Pursuant to the U.S. Supreme Court’s 2008 opinion in Kennedy v. Louisiana, the power of any U.S. state to impose the death penalty against an individual for committing a crime that did not result in the death of a human victim is now limited to crimes against the state (i.e., espionage, treason).

But vigilante justice for horse thieves is not completely dead in Texas.  As discussed previously, there are still circumstances under which a person in Texas could legally shoot or otherwise kill a horse thief if the person, for example, is a witness to horse theft in progress and the circumstances warrant the use of lethal force.  See these prior posts:

When is it Legal to Shoot a Trespasser?

How to Deal With Trespassers on Your Property

Facts revealed in the recent Jaci Rae Jackson case may cause some to wish capital punishment were still available for horse theft.  As you have probably read by now, Jackson is a now 19 year-old Southern Arkansas University student who was charged this week with a number of felonies in Arkansas and Oklahoma for the theft of 5 college rodeo horses and a horse trailer.  Jackson cannot (if convicted) be sentenced to death for her actions.  Ms. Jackson has also been charged with related post-theft crimes which, according to reports, include allegedly participating in the killing and dismemberment of one stolen horse, and tying the 4 others to trees without sufficient food or water.  Ms. Jackson’s arraignment is expected to occur on December 15, 2011.

Photo: Jaci Rae Jackson [Source

Apropos, how can we all take steps to prevent the theft of our horses and trailers and make sure thieves are brought to justice?  Dr. Pete Gibbs, Texas A & M University professor and Extension Horse Specialist, published an informative article entitled “15 Steps to Minimizing Theft of Horses and Equipment”, which can be downloaded here.  

New York City Council Passes Regulations Affecting Carriage Industry

In 2008, I posted Should the Carriage Ride Industry in New York City be Banned? after discussing the topic casually with my brother-in-law, Adam Rowe.  The post prompted a lively discussion from both sides. Some of the comments the post received were of such a "heated" nature that I could not publish them.  This is undoubtedly an issue about which both sides are extremely passionate.

Last week, the Huffington Post reported that New York's City Council has passed new regulations requiring carriage horses to have larger stalls, five weeks off per year, and blankets in cold and wet weather. Safety requirements for the carriages are also included in the new rules, requiring carriages to have manure-catching devices, emergency brakes, and reflective signs.

According to the Huffington Post report, Mayor Bloomberg supports the bill and is expected to sign it.

These new rules may act as a compromise for animal welfare advocates, who have campaigned for years to shut down the Central Park carriage industry.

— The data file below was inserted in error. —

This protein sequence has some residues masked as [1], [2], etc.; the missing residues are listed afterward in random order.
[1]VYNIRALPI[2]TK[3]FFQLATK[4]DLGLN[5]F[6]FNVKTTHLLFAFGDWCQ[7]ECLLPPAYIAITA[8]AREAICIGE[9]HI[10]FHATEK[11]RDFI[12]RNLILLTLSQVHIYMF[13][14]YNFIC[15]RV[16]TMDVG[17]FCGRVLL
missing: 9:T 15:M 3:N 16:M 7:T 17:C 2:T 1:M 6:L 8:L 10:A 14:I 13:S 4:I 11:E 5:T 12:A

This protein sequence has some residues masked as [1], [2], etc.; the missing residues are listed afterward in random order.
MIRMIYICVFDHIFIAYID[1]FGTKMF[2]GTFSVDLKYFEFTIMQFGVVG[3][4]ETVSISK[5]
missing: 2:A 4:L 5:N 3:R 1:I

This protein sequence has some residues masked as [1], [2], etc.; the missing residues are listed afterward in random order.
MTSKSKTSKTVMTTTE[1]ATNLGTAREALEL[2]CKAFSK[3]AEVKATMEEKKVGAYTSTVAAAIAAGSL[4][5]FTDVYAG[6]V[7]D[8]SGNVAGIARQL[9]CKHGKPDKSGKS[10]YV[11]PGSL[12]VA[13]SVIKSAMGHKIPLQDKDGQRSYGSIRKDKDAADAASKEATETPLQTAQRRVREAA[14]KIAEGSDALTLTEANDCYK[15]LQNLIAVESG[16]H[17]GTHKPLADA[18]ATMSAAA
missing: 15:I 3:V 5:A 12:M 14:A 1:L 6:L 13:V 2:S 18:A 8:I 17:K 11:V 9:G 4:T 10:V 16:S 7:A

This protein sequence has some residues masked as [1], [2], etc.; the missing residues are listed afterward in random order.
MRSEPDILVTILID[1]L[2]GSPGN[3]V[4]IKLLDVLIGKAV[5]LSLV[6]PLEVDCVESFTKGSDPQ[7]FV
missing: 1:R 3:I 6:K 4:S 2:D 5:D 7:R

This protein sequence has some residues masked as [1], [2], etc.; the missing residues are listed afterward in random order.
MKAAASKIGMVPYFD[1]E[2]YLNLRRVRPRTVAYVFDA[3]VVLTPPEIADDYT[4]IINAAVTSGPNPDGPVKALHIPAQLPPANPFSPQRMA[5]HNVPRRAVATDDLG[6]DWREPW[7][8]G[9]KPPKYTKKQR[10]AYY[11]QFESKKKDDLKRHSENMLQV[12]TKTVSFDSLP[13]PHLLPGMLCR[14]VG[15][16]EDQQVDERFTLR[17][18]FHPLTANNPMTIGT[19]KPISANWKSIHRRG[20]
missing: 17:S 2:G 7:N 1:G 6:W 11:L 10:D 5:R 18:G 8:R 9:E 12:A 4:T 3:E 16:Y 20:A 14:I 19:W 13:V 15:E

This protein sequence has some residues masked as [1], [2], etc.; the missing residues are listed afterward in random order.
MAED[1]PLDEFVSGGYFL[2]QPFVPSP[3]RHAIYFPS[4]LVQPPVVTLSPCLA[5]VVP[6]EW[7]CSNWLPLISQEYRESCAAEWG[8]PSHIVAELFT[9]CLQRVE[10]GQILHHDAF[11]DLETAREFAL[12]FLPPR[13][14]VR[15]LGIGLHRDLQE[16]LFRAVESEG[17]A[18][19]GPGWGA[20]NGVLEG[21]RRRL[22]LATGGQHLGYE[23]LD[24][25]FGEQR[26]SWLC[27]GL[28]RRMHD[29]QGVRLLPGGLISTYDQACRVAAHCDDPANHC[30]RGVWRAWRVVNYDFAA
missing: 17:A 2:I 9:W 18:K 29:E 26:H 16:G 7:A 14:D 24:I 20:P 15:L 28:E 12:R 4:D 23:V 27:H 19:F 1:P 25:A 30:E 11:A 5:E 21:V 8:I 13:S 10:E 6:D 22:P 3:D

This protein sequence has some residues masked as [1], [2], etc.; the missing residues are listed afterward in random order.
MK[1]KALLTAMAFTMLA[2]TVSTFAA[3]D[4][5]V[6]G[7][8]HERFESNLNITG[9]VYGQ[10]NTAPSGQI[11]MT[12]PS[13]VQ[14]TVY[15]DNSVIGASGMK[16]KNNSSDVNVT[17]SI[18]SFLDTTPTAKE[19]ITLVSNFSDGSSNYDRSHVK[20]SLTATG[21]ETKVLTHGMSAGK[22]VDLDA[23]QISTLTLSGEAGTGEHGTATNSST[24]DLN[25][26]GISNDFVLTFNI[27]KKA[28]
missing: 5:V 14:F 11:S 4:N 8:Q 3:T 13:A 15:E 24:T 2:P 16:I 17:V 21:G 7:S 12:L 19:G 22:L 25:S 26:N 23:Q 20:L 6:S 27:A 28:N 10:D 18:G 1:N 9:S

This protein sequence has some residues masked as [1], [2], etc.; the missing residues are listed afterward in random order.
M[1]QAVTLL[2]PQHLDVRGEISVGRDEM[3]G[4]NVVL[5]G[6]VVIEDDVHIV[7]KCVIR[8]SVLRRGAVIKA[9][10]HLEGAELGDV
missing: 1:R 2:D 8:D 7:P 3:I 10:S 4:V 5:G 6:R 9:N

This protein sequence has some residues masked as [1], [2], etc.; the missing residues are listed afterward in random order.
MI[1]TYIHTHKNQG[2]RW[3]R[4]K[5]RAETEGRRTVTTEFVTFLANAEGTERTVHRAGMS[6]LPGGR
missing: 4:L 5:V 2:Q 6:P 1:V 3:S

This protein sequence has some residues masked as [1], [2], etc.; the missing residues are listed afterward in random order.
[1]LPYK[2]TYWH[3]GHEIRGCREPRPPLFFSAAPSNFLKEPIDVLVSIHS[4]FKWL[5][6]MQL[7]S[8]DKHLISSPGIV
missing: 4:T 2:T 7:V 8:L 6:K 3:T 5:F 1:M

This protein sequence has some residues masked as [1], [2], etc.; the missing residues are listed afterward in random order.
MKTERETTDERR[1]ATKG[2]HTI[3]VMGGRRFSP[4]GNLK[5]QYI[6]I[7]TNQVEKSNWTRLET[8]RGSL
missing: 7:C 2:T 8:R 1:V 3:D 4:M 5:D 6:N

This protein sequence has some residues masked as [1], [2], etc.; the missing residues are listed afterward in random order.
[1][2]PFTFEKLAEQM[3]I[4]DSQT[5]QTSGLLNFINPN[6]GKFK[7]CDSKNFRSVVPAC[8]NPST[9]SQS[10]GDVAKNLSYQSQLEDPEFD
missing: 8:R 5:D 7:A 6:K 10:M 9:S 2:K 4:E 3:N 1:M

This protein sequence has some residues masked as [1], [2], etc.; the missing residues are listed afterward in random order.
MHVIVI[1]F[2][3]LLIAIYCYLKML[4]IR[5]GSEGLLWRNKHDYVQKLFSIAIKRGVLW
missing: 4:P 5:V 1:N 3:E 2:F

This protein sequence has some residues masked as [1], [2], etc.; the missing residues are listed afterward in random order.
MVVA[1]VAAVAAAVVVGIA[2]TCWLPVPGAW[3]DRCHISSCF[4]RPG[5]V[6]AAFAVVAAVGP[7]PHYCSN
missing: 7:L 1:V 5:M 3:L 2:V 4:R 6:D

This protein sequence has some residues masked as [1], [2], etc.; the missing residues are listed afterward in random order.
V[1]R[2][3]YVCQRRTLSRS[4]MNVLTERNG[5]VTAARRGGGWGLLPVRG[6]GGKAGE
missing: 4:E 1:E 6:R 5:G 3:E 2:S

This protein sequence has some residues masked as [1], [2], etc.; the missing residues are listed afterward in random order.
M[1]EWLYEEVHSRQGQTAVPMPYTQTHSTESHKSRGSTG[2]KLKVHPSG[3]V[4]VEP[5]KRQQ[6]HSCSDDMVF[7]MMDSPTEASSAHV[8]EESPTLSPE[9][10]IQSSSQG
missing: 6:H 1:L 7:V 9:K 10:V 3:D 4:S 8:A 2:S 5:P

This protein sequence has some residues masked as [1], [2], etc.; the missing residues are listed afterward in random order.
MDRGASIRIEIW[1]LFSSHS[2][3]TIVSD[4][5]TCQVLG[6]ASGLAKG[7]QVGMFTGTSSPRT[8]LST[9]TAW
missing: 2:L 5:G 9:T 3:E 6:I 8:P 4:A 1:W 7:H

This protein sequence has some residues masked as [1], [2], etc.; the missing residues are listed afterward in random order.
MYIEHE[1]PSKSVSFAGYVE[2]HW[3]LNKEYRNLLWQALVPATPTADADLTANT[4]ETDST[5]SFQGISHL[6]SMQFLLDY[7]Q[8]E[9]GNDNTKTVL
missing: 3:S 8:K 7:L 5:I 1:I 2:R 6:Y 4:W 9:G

Advocates of the carriage ride industry have argued that the horses are treated well, and that the horses will be abandoned or sent out of the country to be slaughtered if the industry is shut down.

The new rules are expected to increase the cost of carriage rides from $34 for the first half-hour to $50 for the first 20 minutes.

I welcome you to share your thoughts on the new rules and how they might affect the well-being of the carriage horses.

Should the Carriage Ride Industry in New York City be Banned?

My brother-in-law, Adam Rowe, recently asked me what I thought about the ASPCA's and other activist groups' recent attempts to pass legislation that would ban horse-drawn carriage rides in New York City.  The activists claim that the industry as whole should be banned because the horses are allegedly overworked and deprived of proper food, water, and shelter.  If you go to the Carriage Horses-NYC blog, a site maintained by one such activist group, you see a woman standing next to a horse in harness and holding a heart-shaped sign bearing the slogan, "Give These Horses Their Freedom."

My first reaction to the activists' cause was, assuming at least some carriage operators treat their horses well, why would they want to ban the trade as a whole? The draft horses have a job and are being put to use, which in my mind is preferable to the dubious fate of the "unwanted horse", which many of these horses might become if they cannot be used for surrey rides.  Due to the recent ban on horse slaughter in the U.S., many in the horse industry predict that unwanted horses will be now be euthanized and disposed of, or shipped to Mexico or Canada for slaughter.  See USA Today article on subject.  The activists (and many other horse lovers, myself included) would probably prefer that the carriage horses be released into vast green pastures to run free for the rest of their lives (which can be 30 years or longer).  However, the activists trying to pass this legislation seem short on ideas on who will take care of the horses once they are "given their freedom."

Another thought is that the mistreatment of carriage horses is already illegal in New York.  According to New York law (McKinney's Agriculture & Markets Law Sect. 353), a carriage driver is guilty of a Class A misdemeanor if he "overdrives, overloads, tortures or cruelly beats" a horse or allows another to do so. He is also liable if he deprives a horse of "necessary sustenance, food or drink," or neglects or refuses to furnish a horse such "sustenance, food, or drink".  I assume that if a particular carriage driver is charged under this criminal statute, his business will not flourish for long. 

Perhaps the most humane thing the activists can do is involve local law enforcement in the investigation of the carriage drivers whom they suspect are guilty of animal cruelty, and let the carriage operators who properly treat their horses continue to do business in peace.